Time went on and I struggled to be normal. I wanted to fit in or to just not be singled out. That was fine and good until the sixth grade. I never felt weird about my body, I was a fairly skinny kid until this time though, and loved sports. I started to let go of some of my tomboy fashions and tried skirts and accessories and experimented with nail polish and crushes. It was that last one that got me into hot water. I had to have a crush on the cutest boy in school. All of the preppy girls liked him, too and since I was the weirdo they felt the need to put me in my place, often.

This sort of sets the scene for the next few years of my life. Puberty ain’t fun for anyone (and if it is then the rest of your life will suck), but I was an early bloomer. I got my period at nine years old, boobs at 11 and by 14 I was a D cup. I hated this about myself but knew there was nothing I could do to change it. So I chose to try to stay up with all of the latest fashion and beauty trends. This was 1989/1990, folks. These were scary fashion/beauty times! Ha! I had the hair sprayed bangs and the big hoop earrings and pegged, high-waisted pants with knock-off patent leather shoes (and ten band aids each morning to cushion the blisters they provided) and all of the other things of the time. But it was never enough.

The “pretty” girls (the preppy/rich girls), had cute sweaters and cropped tops and Guess! jeans and spiral perms. I longed for these things, too, but knew my family finances could never provide and even when I saved my paper route money for such things (instead of the usual cassettes, yo!) I could rarely scrape together enough for anything brand name. No, I stuck with designer imposter fragrances and Gemco jeans. My dad once took me to Nordstrom to see “these Guess! jeans” and was horrified by their price tag and briskly dragged me back home never to return.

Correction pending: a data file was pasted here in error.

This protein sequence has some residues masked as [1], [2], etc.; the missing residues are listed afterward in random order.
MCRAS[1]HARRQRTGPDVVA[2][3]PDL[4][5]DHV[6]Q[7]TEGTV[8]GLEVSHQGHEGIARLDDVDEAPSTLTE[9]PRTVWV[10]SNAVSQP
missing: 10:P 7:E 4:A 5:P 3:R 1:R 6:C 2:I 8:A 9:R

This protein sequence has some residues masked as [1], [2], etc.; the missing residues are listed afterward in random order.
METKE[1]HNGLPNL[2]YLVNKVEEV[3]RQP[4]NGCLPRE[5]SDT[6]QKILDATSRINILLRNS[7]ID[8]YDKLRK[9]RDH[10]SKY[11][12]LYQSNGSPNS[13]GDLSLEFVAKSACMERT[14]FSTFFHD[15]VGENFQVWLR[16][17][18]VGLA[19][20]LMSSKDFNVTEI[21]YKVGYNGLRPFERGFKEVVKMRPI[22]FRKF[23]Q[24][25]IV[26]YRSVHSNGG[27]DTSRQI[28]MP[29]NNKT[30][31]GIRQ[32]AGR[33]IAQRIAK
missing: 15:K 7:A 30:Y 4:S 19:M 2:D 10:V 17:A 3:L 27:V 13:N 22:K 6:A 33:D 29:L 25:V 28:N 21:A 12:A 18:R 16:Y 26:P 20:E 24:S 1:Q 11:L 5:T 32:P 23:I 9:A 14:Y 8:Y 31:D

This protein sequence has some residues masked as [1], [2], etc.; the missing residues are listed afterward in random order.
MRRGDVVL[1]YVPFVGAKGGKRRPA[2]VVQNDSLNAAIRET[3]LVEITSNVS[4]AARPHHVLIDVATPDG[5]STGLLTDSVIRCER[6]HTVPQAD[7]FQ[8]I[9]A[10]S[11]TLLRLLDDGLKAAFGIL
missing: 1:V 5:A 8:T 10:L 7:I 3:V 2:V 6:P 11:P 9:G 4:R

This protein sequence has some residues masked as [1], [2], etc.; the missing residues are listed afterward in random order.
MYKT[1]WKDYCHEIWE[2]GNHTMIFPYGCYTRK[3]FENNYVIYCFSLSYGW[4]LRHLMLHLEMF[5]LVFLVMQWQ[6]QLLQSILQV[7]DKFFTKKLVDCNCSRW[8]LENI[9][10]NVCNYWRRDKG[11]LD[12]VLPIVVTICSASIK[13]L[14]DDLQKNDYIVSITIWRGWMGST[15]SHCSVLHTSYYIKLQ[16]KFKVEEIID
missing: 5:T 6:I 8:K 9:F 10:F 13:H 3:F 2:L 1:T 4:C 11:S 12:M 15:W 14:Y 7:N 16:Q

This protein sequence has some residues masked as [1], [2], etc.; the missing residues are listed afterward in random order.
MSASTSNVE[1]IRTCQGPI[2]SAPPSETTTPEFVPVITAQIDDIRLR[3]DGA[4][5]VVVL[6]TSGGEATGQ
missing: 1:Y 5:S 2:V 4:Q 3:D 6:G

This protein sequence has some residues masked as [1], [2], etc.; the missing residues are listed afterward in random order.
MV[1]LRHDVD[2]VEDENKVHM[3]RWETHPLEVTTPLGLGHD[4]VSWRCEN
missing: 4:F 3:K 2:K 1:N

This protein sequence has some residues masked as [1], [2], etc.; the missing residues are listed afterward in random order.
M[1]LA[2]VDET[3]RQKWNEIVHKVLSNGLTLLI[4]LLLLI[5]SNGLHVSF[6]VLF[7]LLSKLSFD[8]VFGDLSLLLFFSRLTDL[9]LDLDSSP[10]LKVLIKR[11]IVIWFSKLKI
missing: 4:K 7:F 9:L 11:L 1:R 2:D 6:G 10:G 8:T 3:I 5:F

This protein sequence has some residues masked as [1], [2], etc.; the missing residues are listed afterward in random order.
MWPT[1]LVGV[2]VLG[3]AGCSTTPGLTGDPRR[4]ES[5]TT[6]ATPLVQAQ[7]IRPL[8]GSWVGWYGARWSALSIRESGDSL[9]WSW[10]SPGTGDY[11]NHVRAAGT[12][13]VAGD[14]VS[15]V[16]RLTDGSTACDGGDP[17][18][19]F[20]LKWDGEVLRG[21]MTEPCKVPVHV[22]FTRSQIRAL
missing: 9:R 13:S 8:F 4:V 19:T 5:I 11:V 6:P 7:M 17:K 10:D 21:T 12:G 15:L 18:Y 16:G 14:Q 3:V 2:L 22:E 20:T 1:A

Thank the stars for grunge because that is when I finally felt like I could be something close to a cool kid. Though, I never quite felt that secure in myself, I enjoyed the fashions and lack of pressure this trend provided. Not to mention 1991 being the best music ever and the soundtrack of my fucking life! Ha-ha! I experimented with boys and drugs and had a great time doing all of it. Sadly it was my insecurity, my lack of self-worth and knowledge and never ever feeling beautiful (the grandparents had long stopped telling me how pretty I was), though no doubt it was just the usual puberty bullshit. I can’t say for sure that this directly correlated to my abuser’s ability to hold me hostage for the next five years, but one can only guess.